All patients in group two experienced HBV reactivation and most of them were treated with tenofovir or entecavir as rescue therapy. Two of these patients (one of the tenofovir/entecavir subgroup and one of the lamivudine subgroup) eventually died because of hepatic failure despite rescue treatment.

The researchers conclude that screening of both anti-HBs and anti-HBc is mandatory before chemotherapy. Pre-emptive antiviral prophylaxis, including lamivudine, is highly effective in all subgroups of such patients, whereas deferring treatment upon HBV reactivation is not enough to rescue all cases.

Reference

Efficacy of prophylactic antiviral therapy and outcomes in HBsAg-negative, anti-HBc-positive patients receiving chemotherapy: a real-life experience. Papadopoulos N, Deutsch M, Manolakopoulos S et al. Eur J Gastroenterol Hepatol. 2016 Sep 23 [Epub ahead of print]

03
Oct
Corticosteroids safe in rheumatologic patients with HBV markers
News Type: Hepatology News

A new study suggests short episodes of corticosteroids seem to be safe in rheumatologic patients with markers of HBV.

The study followed 23 HBsAg or HBcore antibodies positive, anti-HBs negative patients who were hospitalised for a total of 73 times in the rheumatology department at Rambam Health Care Campus, Haifa, Israel, and who each received seven days’ treatment with IV corticosteroids. Eighteen were HBsAg positive. The mean methylprednisolone dose was 33.9 mg/day. Concomitant therapy included disease-modifying anti-rheumatic drugs (DMARDs) in 15, low-dose corticosteroids in eight, and biologicals in 10. Serum HBV DNA was detected at baseline in seven patients.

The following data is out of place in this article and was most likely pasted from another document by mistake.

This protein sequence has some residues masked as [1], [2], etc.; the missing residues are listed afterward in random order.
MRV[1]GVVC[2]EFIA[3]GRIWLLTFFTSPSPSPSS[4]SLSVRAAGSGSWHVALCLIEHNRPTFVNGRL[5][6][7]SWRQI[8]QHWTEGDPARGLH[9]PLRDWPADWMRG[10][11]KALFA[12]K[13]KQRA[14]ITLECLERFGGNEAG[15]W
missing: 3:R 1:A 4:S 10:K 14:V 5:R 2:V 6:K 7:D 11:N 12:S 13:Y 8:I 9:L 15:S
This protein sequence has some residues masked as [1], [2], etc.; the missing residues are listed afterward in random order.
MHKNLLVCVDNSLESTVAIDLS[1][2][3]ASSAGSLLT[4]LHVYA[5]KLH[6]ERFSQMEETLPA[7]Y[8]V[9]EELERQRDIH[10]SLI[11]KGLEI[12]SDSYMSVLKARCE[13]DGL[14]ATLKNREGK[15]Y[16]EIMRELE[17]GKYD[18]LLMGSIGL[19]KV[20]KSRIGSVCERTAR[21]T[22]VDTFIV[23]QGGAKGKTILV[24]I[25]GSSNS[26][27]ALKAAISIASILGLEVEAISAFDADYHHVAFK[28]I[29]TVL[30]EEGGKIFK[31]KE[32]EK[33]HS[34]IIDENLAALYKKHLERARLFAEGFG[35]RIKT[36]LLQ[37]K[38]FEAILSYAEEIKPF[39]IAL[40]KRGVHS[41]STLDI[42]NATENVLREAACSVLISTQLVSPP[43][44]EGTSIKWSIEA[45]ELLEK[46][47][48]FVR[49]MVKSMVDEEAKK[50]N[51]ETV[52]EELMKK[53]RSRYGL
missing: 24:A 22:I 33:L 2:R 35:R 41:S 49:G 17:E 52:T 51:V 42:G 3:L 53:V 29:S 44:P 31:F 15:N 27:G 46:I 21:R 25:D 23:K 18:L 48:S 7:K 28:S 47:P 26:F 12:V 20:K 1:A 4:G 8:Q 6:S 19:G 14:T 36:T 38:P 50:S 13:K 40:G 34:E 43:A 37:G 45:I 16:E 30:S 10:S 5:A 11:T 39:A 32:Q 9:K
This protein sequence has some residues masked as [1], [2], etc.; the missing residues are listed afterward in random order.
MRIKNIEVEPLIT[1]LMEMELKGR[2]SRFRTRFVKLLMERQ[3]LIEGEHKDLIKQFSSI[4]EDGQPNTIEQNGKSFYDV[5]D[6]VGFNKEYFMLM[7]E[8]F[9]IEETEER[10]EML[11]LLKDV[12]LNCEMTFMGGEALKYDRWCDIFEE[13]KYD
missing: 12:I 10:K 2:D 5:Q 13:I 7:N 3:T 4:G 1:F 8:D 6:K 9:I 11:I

Three HBsAg-positive patients treated with cyclophosphamide had HBV hepatitis flare-ups with elevated alanine aminotransferase (ALT). Two HBsAg-positive patients had reappearance of HBV DNA in serum after treatment with azathioprine and infliximab, respectively, but the ALT levels remained normal. Lamivudine therapy reduced the serum HBV DNA and improved ALT levels in all patients. Corticosteroid therapy by itself did not trigger exacerbations of HBV. No HBV reactivation occurred in lamivudine-treated patients after recurrent exposure to biologicals or cyclophosphamide.

Reference

Safety of corticosteroid treatment in rheumatologic patients with markers of hepatitis B viral infection: pilot evaluation study. Braun-Moscovici Y, Braun M, Saadi T et al. J Clin Rheumatol. 2016 Oct; 22(7): 364-8

03
Oct
Injecting drug use is a major global risk factor for HCV, HBV and HIV
News Type: Hepatology News

A new analysis of international data shows injecting drug use (IDU) is a major contributor to the global burden of HCV, HBV and HIV.

Previous estimates of the burden of these diseases among people who inject drugs have not included estimates of the burden attributable to the consequences of past injecting. Therefore, a team of researchers from Australia, the UK and the USA used the Global Burden of Disease Study and United Nations data to study this risk factor.

They estimated 10million disability-adjusted life-years (DALYs) were attributable to previous exposure to HIV, HBV, and HCV via IDU, a four-times increase since 1990.

In total, in 2013, IDU was estimated to cause 4% of DALYs due to HIV, 1.1% of DALYs due to HBV, and 39.1% of DALYs due to HCV. The IDU-attributable HIV burden was highest in low-to-middle-income countries, and the IDU-attributable HCV burden was highest in high-income countries.

The researchers suggest that effective interventions to prevent and treat these important causes of health burden need to be scaled up.

Reference

Estimating the burden of disease attributable to injecting drug use as a risk factor for HIV, hepatitis C, and hepatitis B: findings from the Global Burden of Disease Study 2013. Degenhardt L, Charlson F, Stanaway J et al. Lancet Infect Dis. 2016 Sep 21 [Epub ahead of print]